Eastbourne derives its name from a stream
called the Burne, or Bourne, which ran through the old town. The
site of the present-day town was occupied by four villages: East
Bourne (or Old Town), South Bourne, Meads and Sea Houses. The town
began to grow rapidly in the 18th century as the fashion arose to
visit the coast for the medicinal benefits of sea air and sea
bathing, and providing for holidaymakers is still its principal
Photos from 2006. Pier suffered a fire in
2014 but now fully restored.
Boat trips round Beach Heady depart from the landing stage
on the right.
Victorian style bedding, long may it continue at
Bandstand built in 1931. The first bandstand was
built in 1893, with a Municipal Orchestra formed in 1899.
Eastbourne pier was built in 1870. A storm
destroyed the landward part in 1877 and the pier was rebuilt at a
higher level. The National Piers Society
www.piers.co.uk has many
articles on British piers, including old photographs of many of
them, both surviving and lost.
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Linger longer and take a moment to admire the wrought iron work and
decorative features on our seaside piers
View eastwards from pier
View westwards from pier
Despite the flapping deckchair, this was a warm
August afternoon. Eastbourne has an excellent sunshine record, and
claims to be the sunniest place in Britain, along with Jersey,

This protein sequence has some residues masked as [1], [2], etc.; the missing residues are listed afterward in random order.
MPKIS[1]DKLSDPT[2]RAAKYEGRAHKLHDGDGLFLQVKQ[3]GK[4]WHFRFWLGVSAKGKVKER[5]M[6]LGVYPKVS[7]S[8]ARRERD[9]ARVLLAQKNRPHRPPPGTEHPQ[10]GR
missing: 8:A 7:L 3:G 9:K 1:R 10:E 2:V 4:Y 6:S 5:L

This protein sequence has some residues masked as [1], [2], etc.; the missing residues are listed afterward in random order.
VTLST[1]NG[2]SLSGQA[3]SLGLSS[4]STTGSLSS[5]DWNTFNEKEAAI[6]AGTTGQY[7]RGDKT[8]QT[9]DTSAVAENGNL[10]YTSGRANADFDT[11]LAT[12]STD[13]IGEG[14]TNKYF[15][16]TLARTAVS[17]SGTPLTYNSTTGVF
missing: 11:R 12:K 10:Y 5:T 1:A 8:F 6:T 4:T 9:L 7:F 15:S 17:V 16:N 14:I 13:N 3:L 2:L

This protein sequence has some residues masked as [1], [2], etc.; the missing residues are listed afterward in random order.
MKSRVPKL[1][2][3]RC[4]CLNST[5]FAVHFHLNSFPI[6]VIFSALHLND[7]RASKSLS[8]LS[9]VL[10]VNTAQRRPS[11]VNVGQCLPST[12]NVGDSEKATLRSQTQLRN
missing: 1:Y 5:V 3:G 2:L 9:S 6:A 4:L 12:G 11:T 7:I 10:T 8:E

Bournemouth and Weymouth, depending on the criteria chosen to
West end of King Edward's Parade, you can walk
along the top road, middle path or lower broad promenade by the shore, with plenty of seats
at intervals. Most of the seats have memorial inscriptions to
residents who were fond of the seafront area.
Steep verges between the
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I am always amazed how beach timbers survive the
seawater and battering they get, considering what happens to my
humble garden fence in a very short amount of time. A good
warm place to sit when the stones get too lumpy to bear.
Beaches are all stony, with meagre sand
West end of King Edward's Parade, natural rocks,
despite the bit of concrete in the photo
The western end of King Edward's Parade, a good
smooth place to play with your rollerblades
View westwards to Beachy Head, rising 162 metres
(530 feet). The cliffs are continually eroding into the sea, from
attack by shingle thrown at the base by the high tide, and weakening
of the chalk by water/ice penetration at the cliff top during
winter. Erosion of half to 1 metre per year takes place, keeping the
cliff faces pure white.
View over Eastbourne from the west side of Beach
Head. You can climb up from below, or drive to the top where there
is some parking, toilet facilities and a pub.
Eastbourne railway station
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